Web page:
2007 was bloody, with everyone in a great long queue stretching half-a-dozen thick round three sides of what looked like a football pitch, but I'm not an expert. It took an hour and a half from entering the ground to get to the start. Fortunately there was a convenient hedge at a discrete distance.



2015 was relaxed and pleasant - it took just over half an hour from entering the pen to be on the road, and there was lots of room to wander round looking for chums.
I've dusted all those old bottles and set them up straight.

Re: Newbie question re; start etiquette
« Reply #9 on: March 24, 2019, 08:37:04 am »
2007 was certainly the most extreme of the starts I've done. The rain was the principal feature. A friend described the footage of the Mexican wave as being like the Nuremberg rally.

The endless waiting, and sudden release, is what led me to describe the structure of the ride as being like 'Saving Private Ryan'. It should really be in sepia. The experience increased my admiration for those who rode in the bad years before widespread information.


SPB

Re: Newbie question re; start etiquette
« Reply #10 on: March 24, 2019, 09:01:11 am »
I don't remember where and when the cards were stamped at the start in 2015. They certainly don't have a time on them.

Presumably there was no need, since everyone had a pre-selected start time.  In prior years they wouldn't have known in advance which wave you might be starting in, so had to record leaving time at point of departure.

I believe the control closing times printed on them in 2015 were particular to your pre-selected wave.   Was that indeed the case?

Re: Newbie question re; start etiquette
« Reply #11 on: March 24, 2019, 09:16:27 am »
My card shows a start time of 17.15, and my actual group H start time was 17.46.10. on the timing chip. http://shprung.com/pbp/?mode=info&frame=H259
There's an untimed red depart stamp on it, I can't remember where that was applied. There are no other stamps, as the plan was to film the ride to Mortagne, then transfer to drive the motorbike I'd driven to film the A start. The two starts and the return to the velodrome made it a bit of a blur.

The delayed start gives a 30 minute offset for subsequent controls. It's worth being aware of this sort of thing, especially with an expanded field. My 2007 card shows a start time of between 20.30 and 21.30, the actual start time stamp was for 22.10. So a 40 minute offset to the control closing times, which is worth knowing.

SPB

Re: Newbie question re; start etiquette
« Reply #12 on: March 24, 2019, 09:33:39 am »
Ah, got you.  Talk on here of having to calculate closing times by factoring in one's starting offset makes sense now.  Thanks.

Re: Newbie question re; start etiquette
« Reply #13 on: March 24, 2019, 05:27:26 pm »
In 1991 and 1995 they marked your card with a different coloured highlighter pen according to your actual 90 hour start group. I started in the third wave in 1991, but I was not credited with the half hour I was waiting to start. I think it was only taken into account if you would have been over the time limit without your initial wait time being allowed for. Similarly I lost 15 minutes in 1995 by starting in the second wave. From 1999 to 2011, I started in the first wave of the 90 hour start. Luckily I went down to the start early in 2011 as my mate was in the vedette start and I left my bike in what became a very long queue whilst I went to the nearby garage to buy some water. As it was so hot I didn’t go back to my bike until the queue started moving hours later. In the meantime I lay down on the grass in the shade of a large office block, snacking and occasionally sipping my water.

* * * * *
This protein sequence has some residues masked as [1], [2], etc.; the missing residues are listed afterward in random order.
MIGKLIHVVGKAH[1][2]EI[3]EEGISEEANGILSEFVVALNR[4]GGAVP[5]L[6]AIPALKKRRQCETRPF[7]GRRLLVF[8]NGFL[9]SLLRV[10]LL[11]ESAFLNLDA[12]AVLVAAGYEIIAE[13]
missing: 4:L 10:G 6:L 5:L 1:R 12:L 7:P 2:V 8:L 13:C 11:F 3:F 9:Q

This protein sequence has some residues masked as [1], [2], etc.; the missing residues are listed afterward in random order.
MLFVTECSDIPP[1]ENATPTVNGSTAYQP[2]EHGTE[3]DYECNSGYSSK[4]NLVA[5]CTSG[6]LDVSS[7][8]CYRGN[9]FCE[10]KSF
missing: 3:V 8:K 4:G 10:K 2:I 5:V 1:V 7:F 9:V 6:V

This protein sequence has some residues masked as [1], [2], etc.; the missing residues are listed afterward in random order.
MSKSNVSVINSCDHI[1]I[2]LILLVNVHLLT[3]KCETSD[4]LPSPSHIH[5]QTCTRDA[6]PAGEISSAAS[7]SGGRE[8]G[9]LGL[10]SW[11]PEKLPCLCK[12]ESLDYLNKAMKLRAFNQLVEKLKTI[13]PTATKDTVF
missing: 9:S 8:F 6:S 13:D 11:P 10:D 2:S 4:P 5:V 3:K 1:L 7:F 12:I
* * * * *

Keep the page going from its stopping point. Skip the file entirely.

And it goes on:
2015 was much more civilised with the LEL style pre-allocated lettered start times. You still need to allow at least 20 minutes to have your card stamped before going into your start pen. It doesn’t matter where you are in the group as your actual start time will be when your timing chip goes past the sensor and if you’re faster you’ll soon be able to work your way forward and it isn’t that long before most groups intermingle with each other. I started at 0530 last time and started catching 90 hour tail-enders at Villaines, but they were sadly unlikely to finish in time.
There were timing sensors at all of the proper controls and at the finish and it’s the start and finish ones that determine your official time. You still have to make sure you get your card stamped and signed at every control but it will only be used for your official time if the electronic system goes down.


Re: Newbie question re; start etiquette
« Reply #14 on: March 24, 2019, 05:31:55 pm »
I believe the control closing times printed on them in 2015 were particular to your pre-selected wave.   Was that indeed the case?

No

Re: Newbie question re; start etiquette
« Reply #15 on: March 24, 2019, 05:57:34 pm »
It's a niche problem, but I found the crawl out of the pen on a tandem a somewhat stressful technical challenge. We ended up doing a lot of shuggling - it's hard to ride tandems slowly.

If you're on three wheels - it'll be a doddle.

SPB

Re: Newbie question re; start etiquette
« Reply #16 on: March 24, 2019, 07:37:18 pm »
I believe the control closing times printed on them in 2015 were particular to your pre-selected wave.   Was that indeed the case?

No

Thx

cygnet

  • I'm part of the association
Re: Newbie question re; start etiquette
« Reply #17 on: March 25, 2019, 12:41:09 pm »
There's an untimed red depart stamp on it, I can't remember where that was applied.

You had to pass though a marquee tent to get to the pens where they checked your brevet/number (To make sure different starts were kept separate perhaps?)
I Said, I've Got A Big Stick

simonp

  • Omnomnomnipotent.
Re: Newbie question re; start etiquette
« Reply #18 on: March 25, 2019, 02:32:46 pm »
There was a queueing system with separate queues for each start group. Each group was released through to start pen ahead of time and then called towards as required. It was very well organised in my experience as a C grouper last time.